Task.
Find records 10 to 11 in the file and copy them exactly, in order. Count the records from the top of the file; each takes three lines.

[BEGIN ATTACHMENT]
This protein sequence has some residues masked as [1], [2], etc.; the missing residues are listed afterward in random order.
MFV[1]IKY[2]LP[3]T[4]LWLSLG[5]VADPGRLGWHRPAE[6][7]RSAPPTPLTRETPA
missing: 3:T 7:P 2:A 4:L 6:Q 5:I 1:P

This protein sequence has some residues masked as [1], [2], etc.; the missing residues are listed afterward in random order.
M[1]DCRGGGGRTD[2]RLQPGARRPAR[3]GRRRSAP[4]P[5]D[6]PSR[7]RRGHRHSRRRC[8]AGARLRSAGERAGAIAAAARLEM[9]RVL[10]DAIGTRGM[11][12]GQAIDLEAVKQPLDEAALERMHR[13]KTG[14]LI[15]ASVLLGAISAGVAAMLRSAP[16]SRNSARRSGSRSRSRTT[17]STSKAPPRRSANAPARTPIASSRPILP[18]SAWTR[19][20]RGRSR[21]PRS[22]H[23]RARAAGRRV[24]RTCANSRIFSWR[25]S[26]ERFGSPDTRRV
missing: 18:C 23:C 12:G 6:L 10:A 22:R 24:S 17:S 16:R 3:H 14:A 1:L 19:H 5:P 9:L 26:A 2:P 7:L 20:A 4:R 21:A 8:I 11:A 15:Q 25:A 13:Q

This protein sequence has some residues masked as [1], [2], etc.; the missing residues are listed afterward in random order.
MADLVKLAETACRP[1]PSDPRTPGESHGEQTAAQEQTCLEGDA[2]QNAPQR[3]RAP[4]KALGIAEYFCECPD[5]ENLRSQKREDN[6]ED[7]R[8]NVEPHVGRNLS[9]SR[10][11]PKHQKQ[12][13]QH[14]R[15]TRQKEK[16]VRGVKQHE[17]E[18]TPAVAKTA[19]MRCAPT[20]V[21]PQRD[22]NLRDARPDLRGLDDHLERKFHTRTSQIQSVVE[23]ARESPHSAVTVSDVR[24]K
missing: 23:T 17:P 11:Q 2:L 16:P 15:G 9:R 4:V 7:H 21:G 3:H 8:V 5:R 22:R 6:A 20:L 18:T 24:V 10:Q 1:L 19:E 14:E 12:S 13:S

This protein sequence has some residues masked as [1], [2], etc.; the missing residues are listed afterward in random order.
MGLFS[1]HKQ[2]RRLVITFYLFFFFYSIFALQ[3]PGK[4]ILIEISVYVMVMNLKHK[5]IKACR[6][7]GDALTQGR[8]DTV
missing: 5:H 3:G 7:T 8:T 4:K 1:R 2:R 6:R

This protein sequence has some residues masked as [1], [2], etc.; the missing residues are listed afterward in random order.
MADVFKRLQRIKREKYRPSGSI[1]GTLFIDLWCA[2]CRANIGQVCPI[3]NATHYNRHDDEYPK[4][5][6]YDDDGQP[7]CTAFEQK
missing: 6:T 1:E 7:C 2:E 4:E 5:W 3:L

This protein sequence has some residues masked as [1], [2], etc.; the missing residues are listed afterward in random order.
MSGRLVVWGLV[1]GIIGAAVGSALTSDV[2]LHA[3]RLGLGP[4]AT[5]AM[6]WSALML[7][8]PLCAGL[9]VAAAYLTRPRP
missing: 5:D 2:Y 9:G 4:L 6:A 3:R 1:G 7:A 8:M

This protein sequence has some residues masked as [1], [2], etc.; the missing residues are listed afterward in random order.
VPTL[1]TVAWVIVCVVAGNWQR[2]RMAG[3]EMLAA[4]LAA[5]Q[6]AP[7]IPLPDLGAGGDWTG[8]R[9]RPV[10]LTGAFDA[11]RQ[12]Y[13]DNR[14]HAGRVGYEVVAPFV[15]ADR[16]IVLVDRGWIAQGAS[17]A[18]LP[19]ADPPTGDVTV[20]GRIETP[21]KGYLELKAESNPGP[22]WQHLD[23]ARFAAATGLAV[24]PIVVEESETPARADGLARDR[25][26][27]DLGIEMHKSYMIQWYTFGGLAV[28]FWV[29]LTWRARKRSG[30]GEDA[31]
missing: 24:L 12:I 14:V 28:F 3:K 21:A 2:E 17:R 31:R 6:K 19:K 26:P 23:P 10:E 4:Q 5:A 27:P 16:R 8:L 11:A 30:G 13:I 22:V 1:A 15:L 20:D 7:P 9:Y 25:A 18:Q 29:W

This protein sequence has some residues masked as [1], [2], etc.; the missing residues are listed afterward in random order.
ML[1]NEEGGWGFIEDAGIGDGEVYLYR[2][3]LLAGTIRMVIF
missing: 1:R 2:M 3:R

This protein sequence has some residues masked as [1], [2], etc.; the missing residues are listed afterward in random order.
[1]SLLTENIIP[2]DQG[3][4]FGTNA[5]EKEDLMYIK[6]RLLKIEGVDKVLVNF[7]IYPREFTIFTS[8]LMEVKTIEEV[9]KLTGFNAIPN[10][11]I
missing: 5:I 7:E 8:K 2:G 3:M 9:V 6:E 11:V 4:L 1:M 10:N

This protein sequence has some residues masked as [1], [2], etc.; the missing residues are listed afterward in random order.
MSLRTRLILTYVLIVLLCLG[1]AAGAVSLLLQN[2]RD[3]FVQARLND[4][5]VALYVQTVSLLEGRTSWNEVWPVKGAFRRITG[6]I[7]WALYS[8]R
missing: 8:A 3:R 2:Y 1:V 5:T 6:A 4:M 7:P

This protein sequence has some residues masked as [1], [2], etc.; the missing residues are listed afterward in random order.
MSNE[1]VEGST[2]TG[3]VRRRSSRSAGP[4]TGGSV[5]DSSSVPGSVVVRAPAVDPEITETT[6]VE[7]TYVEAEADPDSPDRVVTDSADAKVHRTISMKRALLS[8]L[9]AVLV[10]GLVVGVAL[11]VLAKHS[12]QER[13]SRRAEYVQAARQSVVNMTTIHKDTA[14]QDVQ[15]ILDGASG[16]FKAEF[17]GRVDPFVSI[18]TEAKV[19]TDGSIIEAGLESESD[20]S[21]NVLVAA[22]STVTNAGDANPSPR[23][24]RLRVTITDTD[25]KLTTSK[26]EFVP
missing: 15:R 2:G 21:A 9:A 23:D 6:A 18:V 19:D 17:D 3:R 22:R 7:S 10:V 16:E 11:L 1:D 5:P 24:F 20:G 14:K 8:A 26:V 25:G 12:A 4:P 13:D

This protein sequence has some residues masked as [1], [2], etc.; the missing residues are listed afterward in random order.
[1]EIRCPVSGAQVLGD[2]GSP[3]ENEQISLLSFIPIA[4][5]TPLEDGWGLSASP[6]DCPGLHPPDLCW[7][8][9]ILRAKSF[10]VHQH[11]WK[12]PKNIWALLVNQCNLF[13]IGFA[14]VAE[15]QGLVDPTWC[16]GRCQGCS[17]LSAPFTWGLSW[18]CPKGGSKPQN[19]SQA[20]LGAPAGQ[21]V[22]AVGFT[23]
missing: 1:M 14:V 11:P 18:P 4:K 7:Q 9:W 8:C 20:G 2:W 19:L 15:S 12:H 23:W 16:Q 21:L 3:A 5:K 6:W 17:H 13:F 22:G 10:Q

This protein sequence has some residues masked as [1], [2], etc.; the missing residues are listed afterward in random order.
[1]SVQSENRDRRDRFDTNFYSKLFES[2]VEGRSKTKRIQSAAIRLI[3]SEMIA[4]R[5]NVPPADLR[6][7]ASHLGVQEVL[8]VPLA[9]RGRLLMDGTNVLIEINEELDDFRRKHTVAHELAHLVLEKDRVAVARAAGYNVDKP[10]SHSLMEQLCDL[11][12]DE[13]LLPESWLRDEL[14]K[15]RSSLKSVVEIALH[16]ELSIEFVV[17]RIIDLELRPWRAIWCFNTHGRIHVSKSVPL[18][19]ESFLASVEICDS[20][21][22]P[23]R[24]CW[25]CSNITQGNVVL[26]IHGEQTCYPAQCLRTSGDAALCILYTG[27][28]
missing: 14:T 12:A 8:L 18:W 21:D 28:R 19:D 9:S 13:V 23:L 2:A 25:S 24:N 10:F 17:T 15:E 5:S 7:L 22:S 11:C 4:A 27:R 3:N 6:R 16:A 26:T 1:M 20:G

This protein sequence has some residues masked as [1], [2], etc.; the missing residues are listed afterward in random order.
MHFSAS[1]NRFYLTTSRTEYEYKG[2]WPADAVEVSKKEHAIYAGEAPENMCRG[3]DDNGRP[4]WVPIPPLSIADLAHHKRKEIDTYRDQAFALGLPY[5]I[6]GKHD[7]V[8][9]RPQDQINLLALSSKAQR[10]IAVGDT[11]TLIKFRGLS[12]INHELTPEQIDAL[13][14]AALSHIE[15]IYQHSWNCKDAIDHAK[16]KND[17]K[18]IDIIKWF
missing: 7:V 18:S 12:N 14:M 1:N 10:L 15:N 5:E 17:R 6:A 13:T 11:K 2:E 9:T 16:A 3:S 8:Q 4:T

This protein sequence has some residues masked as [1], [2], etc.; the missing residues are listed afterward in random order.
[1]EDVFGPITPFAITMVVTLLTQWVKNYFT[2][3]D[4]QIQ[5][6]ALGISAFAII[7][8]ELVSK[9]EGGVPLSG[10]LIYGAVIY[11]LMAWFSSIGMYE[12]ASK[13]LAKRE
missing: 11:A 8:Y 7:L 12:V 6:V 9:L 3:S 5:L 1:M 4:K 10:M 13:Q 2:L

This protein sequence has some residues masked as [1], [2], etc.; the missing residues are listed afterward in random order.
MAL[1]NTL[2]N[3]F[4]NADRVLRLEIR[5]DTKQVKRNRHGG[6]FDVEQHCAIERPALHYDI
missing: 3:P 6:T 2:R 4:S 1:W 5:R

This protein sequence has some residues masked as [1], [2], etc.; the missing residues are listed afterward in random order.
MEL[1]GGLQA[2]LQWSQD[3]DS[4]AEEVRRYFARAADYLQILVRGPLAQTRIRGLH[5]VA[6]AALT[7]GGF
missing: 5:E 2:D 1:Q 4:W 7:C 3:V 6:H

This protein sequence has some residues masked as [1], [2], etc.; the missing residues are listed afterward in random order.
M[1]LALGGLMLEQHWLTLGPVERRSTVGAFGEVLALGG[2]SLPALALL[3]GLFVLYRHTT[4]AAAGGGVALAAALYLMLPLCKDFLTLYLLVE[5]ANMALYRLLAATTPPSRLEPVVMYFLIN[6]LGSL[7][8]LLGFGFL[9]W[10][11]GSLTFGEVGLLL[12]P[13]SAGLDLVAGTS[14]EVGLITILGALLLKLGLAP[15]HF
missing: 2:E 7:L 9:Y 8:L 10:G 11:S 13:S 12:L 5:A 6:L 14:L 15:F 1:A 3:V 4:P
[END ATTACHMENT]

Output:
This protein sequence has some residues masked as [1], [2], etc.; the missing residues are listed afterward in random order.
MSLRTRLILTYVLIVLLCLG[1]AAGAVSLLLQN[2]RD[3]FVQARLND[4][5]VALYVQTVSLLEGRTSWNEVWPVKGAFRRITG[6]I[7]WALYS[8]R
missing: 8:A 3:R 2:Y 1:V 5:T 6:A 4:M 7:P

This protein sequence has some residues masked as [1], [2], etc.; the missing residues are listed afterward in random order.
MSNE[1]VEGST[2]TG[3]VRRRSSRSAGP[4]TGGSV[5]DSSSVPGSVVVRAPAVDPEITETT[6]VE[7]TYVEAEADPDSPDRVVTDSADAKVHRTISMKRALLS[8]L[9]AVLV[10]GLVVGVAL[11]VLAKHS[12]QER[13]SRRAEYVQAARQSVVNMTTIHKDTA[14]QDVQ[15]ILDGASG[16]FKAEF[17]GRVDPFVSI[18]TEAKV[19]TDGSIIEAGLESESD[20]S[21]NVLVAA[22]STVTNAGDANPSPR[23][24]RLRVTITDTD[25]KLTTSK[26]EFVP
missing: 15:R 2:G 21:A 9:A 23:D 6:A 18:V 19:D 17:D 3:R 22:R 7:S 10:V 16:E 11:L 1:D 5:P 24:F 20:G 14:K 8:A 26:V 25:G 12:A 4:P 13:D